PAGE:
Is Wausau transit obsolete?

Transit Director Greg Seubert gave city leaders a dire warning last week about the future of bus service in Wausau, saying that the current system could be obsolete in as few as five years.

The transit system is at a crossroads, Seubert says, and its long-term viability is at risk. Ridership plummeted to 577,000 last year, down from 810,000 ten years ago. Residents and community leaders have long complained about the limited service hours of Wausau’s transit system. But expanding service has been an uphill battle for years, as budgets tightened and federal and state aid were sharply reduced.

The cost of failure is potentially steep, Seubert told the council. If the bus goes away, Wausau will be the only Wisconsin community of its size without a public transit system. Attracting young professionals and meeting thee travel needs of a shrinking workforce will be more challenging.

“And I don’t think that’s something you want to put on a promotional flyer,” Seubert says.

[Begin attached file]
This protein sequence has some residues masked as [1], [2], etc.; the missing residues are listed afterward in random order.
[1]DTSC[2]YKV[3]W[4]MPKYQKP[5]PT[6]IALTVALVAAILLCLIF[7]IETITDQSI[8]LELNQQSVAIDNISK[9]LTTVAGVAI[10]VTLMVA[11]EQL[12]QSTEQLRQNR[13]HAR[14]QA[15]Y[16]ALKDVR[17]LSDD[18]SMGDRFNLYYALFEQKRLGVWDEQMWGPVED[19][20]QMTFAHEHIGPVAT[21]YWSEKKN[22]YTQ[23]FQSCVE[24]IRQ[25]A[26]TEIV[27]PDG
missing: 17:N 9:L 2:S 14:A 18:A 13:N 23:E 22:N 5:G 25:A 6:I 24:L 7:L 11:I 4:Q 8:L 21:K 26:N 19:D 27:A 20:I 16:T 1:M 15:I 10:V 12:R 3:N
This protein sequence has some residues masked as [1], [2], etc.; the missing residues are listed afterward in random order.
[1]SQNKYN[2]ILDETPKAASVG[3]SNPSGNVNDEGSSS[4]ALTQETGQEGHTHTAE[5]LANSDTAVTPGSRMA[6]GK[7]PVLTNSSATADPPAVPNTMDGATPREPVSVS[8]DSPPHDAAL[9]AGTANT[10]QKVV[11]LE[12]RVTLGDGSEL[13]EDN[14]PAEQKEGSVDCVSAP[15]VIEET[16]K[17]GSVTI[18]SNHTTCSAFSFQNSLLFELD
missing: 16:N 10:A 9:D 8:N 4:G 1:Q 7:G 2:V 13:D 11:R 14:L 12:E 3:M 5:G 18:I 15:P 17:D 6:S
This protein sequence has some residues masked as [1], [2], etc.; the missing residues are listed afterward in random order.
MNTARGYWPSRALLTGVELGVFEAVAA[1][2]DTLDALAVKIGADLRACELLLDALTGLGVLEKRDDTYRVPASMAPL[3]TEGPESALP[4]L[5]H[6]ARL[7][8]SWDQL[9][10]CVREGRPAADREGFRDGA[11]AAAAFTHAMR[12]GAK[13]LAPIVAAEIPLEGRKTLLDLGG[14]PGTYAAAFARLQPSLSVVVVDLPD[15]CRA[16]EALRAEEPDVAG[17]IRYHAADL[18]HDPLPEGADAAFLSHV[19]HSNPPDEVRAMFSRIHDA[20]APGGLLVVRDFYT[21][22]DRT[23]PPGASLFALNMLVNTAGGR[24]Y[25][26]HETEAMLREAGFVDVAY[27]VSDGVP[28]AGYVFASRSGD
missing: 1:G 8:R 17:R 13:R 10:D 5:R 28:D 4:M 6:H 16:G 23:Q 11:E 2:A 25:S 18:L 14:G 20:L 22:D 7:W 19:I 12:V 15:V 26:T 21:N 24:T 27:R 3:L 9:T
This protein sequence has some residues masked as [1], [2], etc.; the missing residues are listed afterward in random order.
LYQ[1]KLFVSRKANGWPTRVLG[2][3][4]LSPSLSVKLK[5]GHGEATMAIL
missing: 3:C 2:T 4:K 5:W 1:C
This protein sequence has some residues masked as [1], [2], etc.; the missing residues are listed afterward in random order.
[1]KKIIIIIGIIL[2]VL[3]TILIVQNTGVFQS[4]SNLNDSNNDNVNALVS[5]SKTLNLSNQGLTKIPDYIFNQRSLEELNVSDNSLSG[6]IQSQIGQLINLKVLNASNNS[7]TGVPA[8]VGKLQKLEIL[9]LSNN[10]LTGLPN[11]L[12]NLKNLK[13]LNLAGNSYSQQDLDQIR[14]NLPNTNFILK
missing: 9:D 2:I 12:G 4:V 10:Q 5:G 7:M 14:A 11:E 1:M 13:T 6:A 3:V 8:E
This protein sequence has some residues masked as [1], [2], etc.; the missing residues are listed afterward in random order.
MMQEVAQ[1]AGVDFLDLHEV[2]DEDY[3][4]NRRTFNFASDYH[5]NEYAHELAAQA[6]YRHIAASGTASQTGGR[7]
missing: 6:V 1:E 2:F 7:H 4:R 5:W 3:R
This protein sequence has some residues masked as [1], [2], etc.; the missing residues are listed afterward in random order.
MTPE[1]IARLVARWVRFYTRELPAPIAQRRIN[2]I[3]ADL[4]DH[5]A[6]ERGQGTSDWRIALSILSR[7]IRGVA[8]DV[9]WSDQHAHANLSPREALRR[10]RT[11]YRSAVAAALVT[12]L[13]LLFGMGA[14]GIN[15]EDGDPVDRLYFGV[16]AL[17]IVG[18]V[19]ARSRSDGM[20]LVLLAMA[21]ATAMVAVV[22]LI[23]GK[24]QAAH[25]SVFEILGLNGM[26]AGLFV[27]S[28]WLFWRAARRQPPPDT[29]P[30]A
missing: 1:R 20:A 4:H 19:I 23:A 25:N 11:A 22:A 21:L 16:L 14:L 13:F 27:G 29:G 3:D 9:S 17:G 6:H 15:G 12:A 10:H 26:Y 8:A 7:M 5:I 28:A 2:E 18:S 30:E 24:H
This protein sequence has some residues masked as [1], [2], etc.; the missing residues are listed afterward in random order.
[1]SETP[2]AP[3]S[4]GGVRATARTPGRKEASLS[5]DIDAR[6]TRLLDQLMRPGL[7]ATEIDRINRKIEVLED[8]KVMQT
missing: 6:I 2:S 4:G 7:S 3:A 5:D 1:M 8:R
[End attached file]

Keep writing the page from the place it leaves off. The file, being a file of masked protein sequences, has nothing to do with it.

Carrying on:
But Seubert says the transit system can be saved. A regional transit authority would make expanding to outlying communities easier, Seubert says, but Wisconsin is one of the few states that prohibit such groups. Seubert encouraged council members to contact state lawmakers and encourage them to pass legislation to ease those restrictions. Seubert also suggested partnering with neighboring municipalities to expand service and share expenses.

Lisa Rasmussen, council president, says the council is newly unified in their determination to improve service and gain support from other community leaders. Rasmussen says she and Mayor Rob Mielke have already met with the Wausau Chamber and other members of the business community to discuss how improving transit can spur economic growth.

“Willing partners around the table together can do more than one community alone,” Rasmussen says.

Transit was one of five top priorities identified by council members at a May retreat, Rasmussen says. Restoring public trust and transparency, job and residential growth, addressing homelessness and continuing efforts to reduce drug use and crime rounded out the list.